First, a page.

US Election: Four takeaways from the Democrat Convention

Former US Vice President Joe Biden
Joe Biden retains a big poll lead

Despite failing to extend his poll lead, Paul Krishnamurty says Joe Biden can take plenty of positives from the Democrat convention...

"Biden did well to talk of what America is capable of. Parties of the Left win rarely win without a message of hope and unity."

After months of terrible signals for Donald Trump's re-election bid, here is some good news for the sitting president. According to the first polls taken following the Democrat Convention, Joe Biden has not received a bounce. Despite wall-to-wall publicity and choreographed messaging, CBS show his lead static at 10% compared to before the convention.

Simultaneously, the betting trends have moved against him. Biden is now rated 55% likely to win at 1.814/5 compared to 43% for Trump at 2.3211/8. The lack of bounce may or may not explain the market trend. The move was already underway.

Now, we shall see whether Trump gets a bounce after his own convention as the Republicans meet in Charlotte, North Carolina. He certainly did following their 2016 convention, briefly overtaking Hillary Clinton in popular vote polls. Equally though, remember that opinion has been extraordinarily consistent and entrenched since Trump took office. It is quite possible, perhaps likely, that we again see very little change.

Democrats must be happy with united front

One profound difference with 2016 was the unity. Four years ago the DNC proceedings began with disaster. Leaks from a Russian hack were released to great online fanfare, revealing the party establishment's preference and bias towards Clinton over Bernie Sanders. It drove a wedge between the progressive and moderate wings which may very well have cost her the election, because Sanders supporters either didn't turn out, or switched to Trump or third parties.

This convention passed off without any such incident. The fact it was socially distanced was a great help, as it prevented footage of argument or protests (however small) being amplified.

Rather the party came across as absolutely focused on defeating Trump. Whether left-wingers such as Alexandria Ocasio-Cortez or Elizabeth Warren or centrists such as Clinton, the message was consistent. Unite. Avoid complacency. Remove this unique threat to democracy.

In that respect they can also count upon a growing number of Republicans. Last week I noted the significance of GOP moderates like John Kasich, Colin Powell and the McCain family in building a big tent. Since then they've been joined by more than 70 National Security officials from various Republican administrations. Consequently there won't be much division in Charlotte either - Trump's internal enemies have already left.

Biden defies low expectations

The conclusion I drew from Biden's speech is how badly Republicans have played this. For months, Team Trump has been painting the 77 year-old former VP as a sleepy figure, struggling with dementia, who can barely finish a sentence.

Having set such a low bar, Biden was always likely to exceed expectations. His speech wasn't particularly memorable. But it was competently delivered, without pauses or errors. Nor was any evidence of mindrot on view in his setpiece interview with ABC.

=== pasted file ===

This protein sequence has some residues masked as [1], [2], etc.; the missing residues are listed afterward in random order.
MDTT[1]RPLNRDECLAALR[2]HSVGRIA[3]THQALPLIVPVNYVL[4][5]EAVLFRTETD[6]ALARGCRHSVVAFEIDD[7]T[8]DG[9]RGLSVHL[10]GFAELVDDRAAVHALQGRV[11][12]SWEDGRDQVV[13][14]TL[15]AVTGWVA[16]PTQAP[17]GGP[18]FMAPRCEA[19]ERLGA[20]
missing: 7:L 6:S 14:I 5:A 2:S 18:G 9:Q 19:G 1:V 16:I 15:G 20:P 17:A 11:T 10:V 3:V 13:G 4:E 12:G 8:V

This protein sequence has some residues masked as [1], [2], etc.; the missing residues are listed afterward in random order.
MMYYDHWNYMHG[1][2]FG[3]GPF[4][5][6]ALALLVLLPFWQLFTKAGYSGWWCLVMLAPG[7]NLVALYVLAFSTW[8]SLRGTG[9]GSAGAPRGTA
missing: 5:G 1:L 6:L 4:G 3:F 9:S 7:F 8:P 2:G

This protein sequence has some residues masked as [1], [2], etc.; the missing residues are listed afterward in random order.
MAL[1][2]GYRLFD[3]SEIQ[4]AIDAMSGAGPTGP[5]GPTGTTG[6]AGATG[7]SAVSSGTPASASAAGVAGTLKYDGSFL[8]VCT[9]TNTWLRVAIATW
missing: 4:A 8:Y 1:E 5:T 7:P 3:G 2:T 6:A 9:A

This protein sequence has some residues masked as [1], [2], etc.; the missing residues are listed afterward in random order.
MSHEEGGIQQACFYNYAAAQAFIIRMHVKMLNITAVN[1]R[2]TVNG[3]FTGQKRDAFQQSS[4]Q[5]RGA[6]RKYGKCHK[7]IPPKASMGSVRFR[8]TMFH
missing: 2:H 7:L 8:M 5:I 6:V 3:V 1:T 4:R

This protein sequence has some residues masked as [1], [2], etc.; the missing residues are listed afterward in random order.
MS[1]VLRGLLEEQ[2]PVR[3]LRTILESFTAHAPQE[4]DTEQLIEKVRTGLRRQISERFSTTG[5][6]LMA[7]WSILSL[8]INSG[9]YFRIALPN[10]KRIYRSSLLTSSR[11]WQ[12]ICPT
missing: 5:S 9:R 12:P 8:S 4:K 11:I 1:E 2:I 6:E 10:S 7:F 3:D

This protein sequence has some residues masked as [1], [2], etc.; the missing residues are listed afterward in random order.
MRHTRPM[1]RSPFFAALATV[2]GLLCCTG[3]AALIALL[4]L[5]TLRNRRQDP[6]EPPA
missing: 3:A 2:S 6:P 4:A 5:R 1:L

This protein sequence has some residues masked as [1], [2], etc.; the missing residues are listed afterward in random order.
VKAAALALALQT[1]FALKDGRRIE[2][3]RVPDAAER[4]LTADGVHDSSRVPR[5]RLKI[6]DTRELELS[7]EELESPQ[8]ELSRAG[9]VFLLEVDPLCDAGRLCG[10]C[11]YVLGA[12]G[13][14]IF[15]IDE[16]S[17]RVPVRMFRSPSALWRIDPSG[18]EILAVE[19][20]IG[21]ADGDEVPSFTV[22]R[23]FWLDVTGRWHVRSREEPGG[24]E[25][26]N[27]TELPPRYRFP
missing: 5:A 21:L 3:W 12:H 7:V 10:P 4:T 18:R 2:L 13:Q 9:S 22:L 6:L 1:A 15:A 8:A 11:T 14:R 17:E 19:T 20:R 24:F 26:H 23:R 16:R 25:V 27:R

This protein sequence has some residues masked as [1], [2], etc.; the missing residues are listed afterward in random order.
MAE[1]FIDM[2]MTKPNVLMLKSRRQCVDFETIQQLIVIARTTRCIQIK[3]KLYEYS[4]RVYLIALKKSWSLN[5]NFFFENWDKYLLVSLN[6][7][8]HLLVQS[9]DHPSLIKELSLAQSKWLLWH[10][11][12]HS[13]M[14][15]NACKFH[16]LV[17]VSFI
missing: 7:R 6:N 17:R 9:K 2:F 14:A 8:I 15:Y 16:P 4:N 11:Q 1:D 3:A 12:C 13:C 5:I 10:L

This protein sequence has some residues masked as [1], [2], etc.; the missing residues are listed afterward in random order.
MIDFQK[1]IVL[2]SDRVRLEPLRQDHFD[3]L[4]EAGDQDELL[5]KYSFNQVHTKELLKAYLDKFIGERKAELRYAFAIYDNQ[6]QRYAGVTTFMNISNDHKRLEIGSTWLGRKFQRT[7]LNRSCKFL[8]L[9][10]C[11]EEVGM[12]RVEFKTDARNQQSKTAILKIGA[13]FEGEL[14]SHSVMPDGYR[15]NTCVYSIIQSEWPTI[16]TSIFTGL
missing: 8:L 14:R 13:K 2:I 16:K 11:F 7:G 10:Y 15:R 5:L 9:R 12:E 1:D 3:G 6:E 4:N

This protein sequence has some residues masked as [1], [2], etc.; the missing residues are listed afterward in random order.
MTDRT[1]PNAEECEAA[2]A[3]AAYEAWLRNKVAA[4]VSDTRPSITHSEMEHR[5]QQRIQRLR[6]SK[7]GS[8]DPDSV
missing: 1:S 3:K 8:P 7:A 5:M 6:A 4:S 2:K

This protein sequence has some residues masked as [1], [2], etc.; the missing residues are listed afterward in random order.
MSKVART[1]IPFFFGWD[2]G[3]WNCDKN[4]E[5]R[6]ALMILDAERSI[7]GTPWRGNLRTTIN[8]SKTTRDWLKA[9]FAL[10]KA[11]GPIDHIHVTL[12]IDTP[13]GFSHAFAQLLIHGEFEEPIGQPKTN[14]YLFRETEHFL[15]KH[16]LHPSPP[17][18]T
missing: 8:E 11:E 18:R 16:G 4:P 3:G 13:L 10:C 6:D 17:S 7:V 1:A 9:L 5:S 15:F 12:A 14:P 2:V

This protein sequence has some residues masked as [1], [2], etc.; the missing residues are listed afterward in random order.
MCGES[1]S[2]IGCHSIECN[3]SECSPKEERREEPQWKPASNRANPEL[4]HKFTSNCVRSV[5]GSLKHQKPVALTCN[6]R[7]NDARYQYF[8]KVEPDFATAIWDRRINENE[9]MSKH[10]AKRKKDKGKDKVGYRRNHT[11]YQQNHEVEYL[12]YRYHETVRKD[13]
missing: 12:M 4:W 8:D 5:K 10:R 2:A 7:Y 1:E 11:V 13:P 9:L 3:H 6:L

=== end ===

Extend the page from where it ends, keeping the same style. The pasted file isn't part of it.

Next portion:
Thus, many worries were assuaged. Where Biden did get a bounce was a 5% jump in his approval rating. Team Trump's belief that he'll be exposed in debates looks highly optimistic, especially given that didn't happen during the primaries.

Obama's formidable presence looms large

One speech stood out above the rest, in terms of delivery, potency and significance. Biden's bestie is back on the campaign trail and Trump should worry.

When Barack Obama excoriated Trump's record and actions in office, it was historic. Presidents shy away from criticising their predecessors, let alone get involved in elections. They don't label them a threat to democracy. Having kept his powder dry despite obvious temptation to hit back, Obama's words carried greater weight and there is still no better orator in the game.

It was notable how Obama eclipsed VP Kamala Harris' address. She went down very well but the news agencies were more interested in his bombshell speech. Not least because Trump walked straight into it, live angry tweeting with caps locked about his Obamagate conspiracy.

We must assume Obama will now play a prominent role on the campaign. His importance to Democrats cannot be overstated, whether getting the message across, getting the vote out or signalling to Americans that a Biden administration will mean a restart of his.

Hope and unity are generally winning messages

So what of the messaging? 'Build Back Better' is in my view, rubbish. It won't cut through. Broader, simpler themes, however, will. Biden is pitched as the safe, patriotic choice to re-unite the country after years of Trump chaos and division. A racially diverse ticket as opposed to white supremacy.

Considering the general Democrat analysis is that the USA is going through an unprecedented dark spell in its history - precisely as Obama and others warned - Biden did well to talk of what America is capable of. Parties of the Left win rarely win without a message of hope and unity. It will contrast well with Trump's fear-mongering.

They will frame the choice at this election as one of character. Trump, with all his well-documented crimes and scandals, versus a decent, family man. A working-class kid from Pennsylvania who overcame terrible tragedies. Because he's built such a big tent, Biden can call upon former Republicans such as the Lincoln Project to sell that message.


Follow Paul on Twitter and check out his website, Political Gambler.

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